The apparent rigidity is already being tested. The final negotiations between various departments and the Treasury are fraught, I am told. Suddenly ministers are discovering the virtues of public investment. They even realise that a few doomed quangos save money rather than waste it. To their horror, they find that reforms require additional investment, at least in the short term.
There was much evidence in the public speeches at last week's Conservative conference that senior Tories support the idea of spending cuts but not the specific consequences. Lauded for his "boldness" in the summer by some mighty newspapers, Osborne is being attacked now for daring to cut child benefit. Cameron and Osborne counted on the support of the Tory newspapers as they began their crusade. But newspapers are like departmental ministers. They support cuts in theory and then discover a very strong case for spending when faced with specific examples.
The target of a 25 per cent cut was set by a Chancellor who had never been a departmental minister. Already there is speculation, not denied by Cameron at his press conference yesterday, that some of the cuts will be delayed. In some cases delay will mean a more permanent postponement.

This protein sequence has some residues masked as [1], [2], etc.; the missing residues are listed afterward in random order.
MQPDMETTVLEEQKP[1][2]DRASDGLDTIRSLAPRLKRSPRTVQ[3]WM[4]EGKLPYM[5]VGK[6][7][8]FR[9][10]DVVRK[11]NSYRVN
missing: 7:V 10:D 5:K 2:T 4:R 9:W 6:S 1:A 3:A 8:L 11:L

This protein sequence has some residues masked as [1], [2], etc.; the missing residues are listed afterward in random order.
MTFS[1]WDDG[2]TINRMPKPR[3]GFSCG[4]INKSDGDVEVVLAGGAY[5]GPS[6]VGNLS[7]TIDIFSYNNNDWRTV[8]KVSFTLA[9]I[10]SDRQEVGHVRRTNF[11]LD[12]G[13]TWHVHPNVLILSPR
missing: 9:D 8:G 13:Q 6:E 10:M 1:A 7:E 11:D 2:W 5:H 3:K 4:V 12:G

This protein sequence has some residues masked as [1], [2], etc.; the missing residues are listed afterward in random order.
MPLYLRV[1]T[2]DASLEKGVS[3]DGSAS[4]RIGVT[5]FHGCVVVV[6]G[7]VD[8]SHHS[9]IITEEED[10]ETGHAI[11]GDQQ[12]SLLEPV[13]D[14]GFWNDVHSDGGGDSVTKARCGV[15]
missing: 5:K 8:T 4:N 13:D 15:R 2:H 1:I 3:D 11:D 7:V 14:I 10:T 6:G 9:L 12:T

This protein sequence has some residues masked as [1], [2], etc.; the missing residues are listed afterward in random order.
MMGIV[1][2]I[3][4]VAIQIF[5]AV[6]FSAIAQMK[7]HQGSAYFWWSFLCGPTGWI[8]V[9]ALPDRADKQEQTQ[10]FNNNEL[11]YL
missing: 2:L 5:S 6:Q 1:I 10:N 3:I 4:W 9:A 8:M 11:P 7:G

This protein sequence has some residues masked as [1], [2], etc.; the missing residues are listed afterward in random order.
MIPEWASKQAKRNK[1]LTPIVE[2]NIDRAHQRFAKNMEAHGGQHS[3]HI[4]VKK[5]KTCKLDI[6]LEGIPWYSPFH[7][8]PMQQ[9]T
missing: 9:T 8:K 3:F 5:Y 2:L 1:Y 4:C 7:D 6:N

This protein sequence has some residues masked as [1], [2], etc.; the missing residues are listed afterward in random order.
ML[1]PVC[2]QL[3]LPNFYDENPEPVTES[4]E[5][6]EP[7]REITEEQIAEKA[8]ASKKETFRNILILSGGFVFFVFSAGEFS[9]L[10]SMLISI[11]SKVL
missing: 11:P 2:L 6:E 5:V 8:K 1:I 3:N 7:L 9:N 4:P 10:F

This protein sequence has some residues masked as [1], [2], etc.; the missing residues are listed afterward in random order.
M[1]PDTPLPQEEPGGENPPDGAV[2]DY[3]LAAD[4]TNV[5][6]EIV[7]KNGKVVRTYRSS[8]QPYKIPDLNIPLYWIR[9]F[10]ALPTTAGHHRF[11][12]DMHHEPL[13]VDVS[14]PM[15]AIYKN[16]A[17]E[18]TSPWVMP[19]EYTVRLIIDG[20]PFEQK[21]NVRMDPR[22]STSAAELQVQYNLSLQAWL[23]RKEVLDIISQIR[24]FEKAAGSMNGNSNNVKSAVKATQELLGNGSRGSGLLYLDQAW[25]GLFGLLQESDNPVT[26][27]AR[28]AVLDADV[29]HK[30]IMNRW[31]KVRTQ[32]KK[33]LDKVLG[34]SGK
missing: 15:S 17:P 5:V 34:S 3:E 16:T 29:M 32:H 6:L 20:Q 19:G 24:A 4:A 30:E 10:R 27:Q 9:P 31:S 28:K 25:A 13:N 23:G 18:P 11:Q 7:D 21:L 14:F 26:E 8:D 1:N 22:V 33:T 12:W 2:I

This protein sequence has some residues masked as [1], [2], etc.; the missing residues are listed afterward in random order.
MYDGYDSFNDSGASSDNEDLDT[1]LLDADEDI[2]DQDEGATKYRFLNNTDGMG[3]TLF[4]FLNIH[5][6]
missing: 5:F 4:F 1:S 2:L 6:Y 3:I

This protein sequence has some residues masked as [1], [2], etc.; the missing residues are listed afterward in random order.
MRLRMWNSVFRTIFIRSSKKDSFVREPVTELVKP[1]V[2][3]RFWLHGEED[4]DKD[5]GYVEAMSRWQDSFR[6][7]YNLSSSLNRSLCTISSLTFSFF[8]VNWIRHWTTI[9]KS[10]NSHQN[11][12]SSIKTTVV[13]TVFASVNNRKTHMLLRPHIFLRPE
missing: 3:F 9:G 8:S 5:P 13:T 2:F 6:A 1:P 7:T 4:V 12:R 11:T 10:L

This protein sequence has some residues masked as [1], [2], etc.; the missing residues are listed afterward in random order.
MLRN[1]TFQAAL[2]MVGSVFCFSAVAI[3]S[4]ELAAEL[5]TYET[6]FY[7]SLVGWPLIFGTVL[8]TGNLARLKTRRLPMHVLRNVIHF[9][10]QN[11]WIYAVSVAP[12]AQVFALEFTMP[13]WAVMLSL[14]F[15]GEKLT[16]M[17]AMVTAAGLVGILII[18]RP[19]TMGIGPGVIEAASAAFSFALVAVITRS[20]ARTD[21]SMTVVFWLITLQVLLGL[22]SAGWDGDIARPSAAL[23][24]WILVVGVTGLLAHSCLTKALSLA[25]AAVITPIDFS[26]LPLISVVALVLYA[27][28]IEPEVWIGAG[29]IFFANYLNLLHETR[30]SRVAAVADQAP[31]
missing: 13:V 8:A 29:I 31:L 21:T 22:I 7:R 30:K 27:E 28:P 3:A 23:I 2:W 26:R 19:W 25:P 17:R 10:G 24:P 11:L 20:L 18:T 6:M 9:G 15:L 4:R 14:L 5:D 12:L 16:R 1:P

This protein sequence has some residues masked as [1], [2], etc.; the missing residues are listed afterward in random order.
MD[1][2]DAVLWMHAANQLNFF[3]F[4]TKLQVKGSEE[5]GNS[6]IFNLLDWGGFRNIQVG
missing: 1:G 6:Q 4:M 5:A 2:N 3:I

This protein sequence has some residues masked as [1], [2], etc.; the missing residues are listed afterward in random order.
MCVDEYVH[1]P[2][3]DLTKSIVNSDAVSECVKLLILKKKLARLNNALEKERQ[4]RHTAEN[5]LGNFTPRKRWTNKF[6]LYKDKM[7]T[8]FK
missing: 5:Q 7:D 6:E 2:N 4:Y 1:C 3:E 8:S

The fact that the Coalition will not wield the axe to quite the extent it had intended should be of limited comfort to Labour and its new leader, Ed Miliband. On one level Miliband looks at an open goal, as a Coalition that exaggerated the risk posed by the deficit acts in a bewildered and over-the-top fashion to address it. But if the cuts are not lashed to the mast, Labour will need to be prepared for many changes of course, in the way that Cameron and Osborne switched their tax and spend policies several times in opposition.